If they repeat their memorised confessions correctly, Azouli prisoners are then “reappeared” in a civilian jail, where torture is less systematic, and where they are allowed visits from lawyers and relatives. But, says Helmy: “If they don’t confess exactly how the security services want, they’re sent back to Azouli for more torture.



Helmy represents some of the detainees who he says have been transferred from Azouli to civilian jails. He says some of them may have committed parts of the crimes to which they have confessed, but because of the way their confessions were extracted it was impossible to be sure.



You can’t know if these people have committed these crimes or not,” Helmy said. “Under the pressure of torture you can admit to anything. It’s clear that some people are admitting to things because of the torture.



The mother of one former Azouli detainee – now transferred to a civilian jail – said it had taken her son Omar four days of torture and three trips to a civil prosecutor before he would agree to recite his forced confession. Omar’s mother said she feared he had died because during his time at Azouli no state institution would reveal his whereabouts.



She only found Omar again when he re-emerged at an official jail weeks later. “The skin on his nose was raw to the bone,” she remembered of their reunion at a family visit inside the second prison.



 There was a cut with the depth of a fingertip on his neck, which came from being beaten with a metal stick. There were two big wounds on his wrists from the hanging.



They electrocuted him on his testicles. He said he was threatened with rape and that they used to hang them naked. He said he was prevented from going to the bathroom for six days and they kept him blindfolded for ten days.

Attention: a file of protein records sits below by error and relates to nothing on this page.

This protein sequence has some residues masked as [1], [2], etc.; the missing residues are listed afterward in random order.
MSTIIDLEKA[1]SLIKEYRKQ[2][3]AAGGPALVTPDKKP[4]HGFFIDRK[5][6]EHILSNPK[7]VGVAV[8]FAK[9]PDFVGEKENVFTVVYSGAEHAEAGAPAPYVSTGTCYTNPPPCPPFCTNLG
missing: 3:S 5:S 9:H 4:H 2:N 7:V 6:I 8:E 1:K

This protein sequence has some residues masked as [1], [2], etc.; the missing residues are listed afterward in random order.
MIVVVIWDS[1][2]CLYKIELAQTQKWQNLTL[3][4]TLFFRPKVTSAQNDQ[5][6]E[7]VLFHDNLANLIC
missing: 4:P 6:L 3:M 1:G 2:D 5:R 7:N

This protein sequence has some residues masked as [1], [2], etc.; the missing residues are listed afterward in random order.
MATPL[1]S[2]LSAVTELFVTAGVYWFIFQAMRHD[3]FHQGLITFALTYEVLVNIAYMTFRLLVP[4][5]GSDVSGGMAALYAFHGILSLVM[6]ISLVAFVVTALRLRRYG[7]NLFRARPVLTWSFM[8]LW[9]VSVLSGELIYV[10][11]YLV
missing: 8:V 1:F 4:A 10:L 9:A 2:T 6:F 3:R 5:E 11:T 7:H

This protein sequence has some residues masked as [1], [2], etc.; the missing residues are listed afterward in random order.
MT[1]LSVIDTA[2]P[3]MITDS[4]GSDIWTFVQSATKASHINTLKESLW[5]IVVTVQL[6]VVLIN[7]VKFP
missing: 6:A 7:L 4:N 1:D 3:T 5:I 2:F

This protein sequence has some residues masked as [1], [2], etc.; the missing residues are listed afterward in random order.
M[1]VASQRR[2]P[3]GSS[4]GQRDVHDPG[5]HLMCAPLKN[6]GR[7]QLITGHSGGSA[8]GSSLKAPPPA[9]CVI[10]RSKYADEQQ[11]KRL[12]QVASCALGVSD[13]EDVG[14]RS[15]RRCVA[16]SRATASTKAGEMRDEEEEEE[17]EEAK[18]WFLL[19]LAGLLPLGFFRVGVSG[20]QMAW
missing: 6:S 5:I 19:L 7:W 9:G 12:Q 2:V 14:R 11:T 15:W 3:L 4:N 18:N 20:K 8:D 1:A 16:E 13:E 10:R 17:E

He asked me if we had had any visits, because they threatened that they would arrest his [female relatives], rape them, film it, and then show them the videos.



The three former prisoners interviewed directly by the Guardian said that they were not tortured at S-1 as many times as detainees such as Omar. Over time, officials appeared to lose interest in them, which may partly explain their eventual release.



Summarising the difference between Azouli and notorious civilian jails such as Cairo’s Scorpion prison, Helmy said: “Scorpion is an official prison under the supervision of the prosecution and it’s visible. But Azouli is in a military area. It’s forbidden for any civilians to go inside.



When we ask the civil prosecution to investigate people inside Azouli, they say they don’t have any jurisdiction to go there. So it’s a place where military intelligence can take their time and torture people without any oversight.



At Azouli, prisoners subjected to systematic torture lack even a hypothetical legal redress.



“It gives you an idea of how confident the security forces are today,” said Amnesty’s Mohamed Elmessiry.



They don’t care about the rule of law. They are holding people for over 90 days and subjecting them to ongoing torture without any judicial oversight. These practices are a devastating blow to detainees’ rights, as enshrined under both Egyptian and international law.



As Khaled, one of the three survivors, summarised: “Your whole life there is a living tomb. No one knows anything about where you are.



A senior military officer acknowledged the existence of Azouli prison, but did not respond within a fortnight to specific written allegations, and turned down a request to visit the jail.



Additional reporting by Manu Abdo. All detainees’ names have been changed.



The ‘security solution’



Azouli is one of the clearest examples of a resurgent security state that was never reformed under the successors to Hosni Mubarak (including the Muslim Brotherhood’s Mohamed Morsi, under whose presidency security officials were frequently accused of excessive force and torture) and in the past 12 months has exerted itself in almost unprecedented fashion.